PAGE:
A quintessential coming-of-age story, Stand By Me is both dark and nostalgic, and those two tones never feel like they’re conflicting with one another. Instead, this story of four boys who set out to see a dead body is all about what it means to grow up and to grow apart from the people you once spent all your time with. It’s a sad, wistful story, but one that is sweet without feeling overly sentimental.

Bad Trip

A sentimental, hilarious road trip movie, Bad Trip follows Eric Andre and Lil Rel Howery as they travel across the country and pull pranks on unsuspecting strangers. Those pranks can get pretty elaborate at times, but Bad Trip is really just an exercise in pure joy. The movie is as much about the fun of having a great friend as it is about the pranks, although there is certainly plenty of hilarity throughout its fairly lean runtime.

The Platform

An explicit class metaphor that is akin to something like Snowpiercer, The Platform is a Spanish-language thriller set at a vertical prison where the upper levels get fed first and the lower levels are left with just scraps. In the wake of a phenomenon like Squid Game, The Platform is a great combination of smart class critique and inventive genre trappings. It’s one of the best undersung gems you can find on Netflix.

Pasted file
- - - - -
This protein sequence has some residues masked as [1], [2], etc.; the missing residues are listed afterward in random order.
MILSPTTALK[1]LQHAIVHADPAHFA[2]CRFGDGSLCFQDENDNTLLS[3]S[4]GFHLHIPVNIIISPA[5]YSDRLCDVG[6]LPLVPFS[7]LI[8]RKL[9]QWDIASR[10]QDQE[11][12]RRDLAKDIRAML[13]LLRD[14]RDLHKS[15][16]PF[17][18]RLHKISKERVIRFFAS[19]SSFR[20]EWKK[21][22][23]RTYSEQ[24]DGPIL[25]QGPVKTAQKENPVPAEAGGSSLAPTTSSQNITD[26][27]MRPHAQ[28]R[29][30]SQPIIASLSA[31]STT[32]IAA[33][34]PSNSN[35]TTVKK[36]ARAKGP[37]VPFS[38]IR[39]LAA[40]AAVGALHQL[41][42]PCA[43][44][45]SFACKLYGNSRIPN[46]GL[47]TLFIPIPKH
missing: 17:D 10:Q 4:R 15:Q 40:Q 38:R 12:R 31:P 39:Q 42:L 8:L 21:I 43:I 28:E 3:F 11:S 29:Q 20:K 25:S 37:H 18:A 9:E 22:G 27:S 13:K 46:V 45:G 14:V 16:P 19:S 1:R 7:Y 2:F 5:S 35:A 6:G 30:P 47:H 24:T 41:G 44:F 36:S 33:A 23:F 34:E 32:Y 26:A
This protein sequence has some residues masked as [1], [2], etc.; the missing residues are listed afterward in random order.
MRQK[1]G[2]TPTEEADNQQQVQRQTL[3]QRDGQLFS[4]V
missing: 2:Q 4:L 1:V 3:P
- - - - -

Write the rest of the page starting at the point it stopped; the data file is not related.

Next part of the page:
Lady Bird

Greta Gerwig’s first directorial effort felt so fully-formed that it was hard to believe she’d never done it before. Lady Bird tells the story of a young woman living in Sacramento who dreams of moving to New York and ultimately comes to realize how much she loves her home. The film doesn’t try to be an extraordinary coming-of-age tale, but it’s so finely crafted that it has quickly become a classic of the genre.


Mike Flanagan has garnered a reputation for being one of the most original voices in horror, and Hush may actually be his most straightforward film, but that doesn’t mean it isn’t great. The movie follows a deaf writer who retreats into the woods only to find herself trying to avoid a masked killer that appears at her window. It’s a tense and thrilling genre exercise, and one that ends in wonderfully satisfying fashion.